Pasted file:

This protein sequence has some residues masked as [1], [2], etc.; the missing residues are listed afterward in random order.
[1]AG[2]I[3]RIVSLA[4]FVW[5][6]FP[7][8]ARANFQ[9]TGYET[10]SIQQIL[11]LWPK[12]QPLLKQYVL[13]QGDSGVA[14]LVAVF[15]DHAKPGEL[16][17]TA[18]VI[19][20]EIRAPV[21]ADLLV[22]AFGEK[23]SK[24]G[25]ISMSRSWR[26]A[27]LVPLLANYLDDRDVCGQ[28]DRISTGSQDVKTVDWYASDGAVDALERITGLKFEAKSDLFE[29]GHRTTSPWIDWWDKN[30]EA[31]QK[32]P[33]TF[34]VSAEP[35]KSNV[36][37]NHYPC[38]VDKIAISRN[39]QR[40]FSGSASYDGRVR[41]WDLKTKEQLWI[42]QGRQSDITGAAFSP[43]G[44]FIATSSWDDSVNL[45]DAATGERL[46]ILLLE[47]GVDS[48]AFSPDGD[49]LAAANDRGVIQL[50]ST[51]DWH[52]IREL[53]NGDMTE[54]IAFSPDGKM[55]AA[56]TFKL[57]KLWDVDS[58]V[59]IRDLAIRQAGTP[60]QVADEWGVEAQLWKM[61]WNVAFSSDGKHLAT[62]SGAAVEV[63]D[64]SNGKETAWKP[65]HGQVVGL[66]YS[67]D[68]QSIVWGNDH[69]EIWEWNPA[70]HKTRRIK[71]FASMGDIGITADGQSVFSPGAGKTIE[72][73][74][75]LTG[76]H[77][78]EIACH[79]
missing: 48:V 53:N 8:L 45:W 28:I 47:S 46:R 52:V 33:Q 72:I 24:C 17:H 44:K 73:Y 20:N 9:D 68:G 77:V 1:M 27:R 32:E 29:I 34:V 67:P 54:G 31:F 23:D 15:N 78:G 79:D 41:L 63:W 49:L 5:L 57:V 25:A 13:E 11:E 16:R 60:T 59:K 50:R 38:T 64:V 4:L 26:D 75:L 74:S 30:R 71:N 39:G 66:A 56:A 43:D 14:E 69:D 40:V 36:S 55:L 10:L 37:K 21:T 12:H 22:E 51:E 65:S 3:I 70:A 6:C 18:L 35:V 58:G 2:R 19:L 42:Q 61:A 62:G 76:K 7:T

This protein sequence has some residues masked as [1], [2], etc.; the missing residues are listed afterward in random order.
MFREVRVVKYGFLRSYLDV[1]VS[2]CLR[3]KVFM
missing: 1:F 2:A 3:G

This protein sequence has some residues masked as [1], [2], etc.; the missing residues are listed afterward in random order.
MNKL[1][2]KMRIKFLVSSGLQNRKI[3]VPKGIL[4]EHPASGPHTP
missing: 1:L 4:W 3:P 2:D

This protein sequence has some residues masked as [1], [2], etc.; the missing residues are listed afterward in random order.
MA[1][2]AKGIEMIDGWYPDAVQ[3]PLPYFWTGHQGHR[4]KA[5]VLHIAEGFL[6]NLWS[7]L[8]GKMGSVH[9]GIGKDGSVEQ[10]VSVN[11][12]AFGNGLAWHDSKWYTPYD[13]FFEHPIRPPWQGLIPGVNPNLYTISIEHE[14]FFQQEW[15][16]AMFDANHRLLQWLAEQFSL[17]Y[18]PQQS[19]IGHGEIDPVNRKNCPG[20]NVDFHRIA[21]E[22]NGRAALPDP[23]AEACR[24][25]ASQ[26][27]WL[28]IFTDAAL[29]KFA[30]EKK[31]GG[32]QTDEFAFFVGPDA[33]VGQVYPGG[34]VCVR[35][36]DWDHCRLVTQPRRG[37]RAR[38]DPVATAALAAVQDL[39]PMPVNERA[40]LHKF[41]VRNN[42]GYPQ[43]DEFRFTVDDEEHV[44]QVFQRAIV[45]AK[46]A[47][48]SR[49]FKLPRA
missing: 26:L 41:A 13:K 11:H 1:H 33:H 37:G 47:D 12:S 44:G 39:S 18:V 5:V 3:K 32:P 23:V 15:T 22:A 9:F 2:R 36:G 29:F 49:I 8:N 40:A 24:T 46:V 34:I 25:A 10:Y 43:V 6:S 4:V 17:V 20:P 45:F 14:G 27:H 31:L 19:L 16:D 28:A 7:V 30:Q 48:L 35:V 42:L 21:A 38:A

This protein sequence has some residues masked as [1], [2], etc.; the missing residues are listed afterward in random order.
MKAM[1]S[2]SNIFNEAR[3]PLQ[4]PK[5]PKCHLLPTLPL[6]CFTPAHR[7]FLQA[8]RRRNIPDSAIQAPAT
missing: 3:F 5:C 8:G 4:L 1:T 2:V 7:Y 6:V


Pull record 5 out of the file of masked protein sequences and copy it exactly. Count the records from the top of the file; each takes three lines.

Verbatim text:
This protein sequence has some residues masked as [1], [2], etc.; the missing residues are listed afterward in random order.
MKAM[1]S[2]SNIFNEAR[3]PLQ[4]PK[5]PKCHLLPTLPL[6]CFTPAHR[7]FLQA[8]RRRNIPDSAIQAPAT
missing: 3:F 5:C 8:G 4:L 1:T 2:V 7:Y 6:V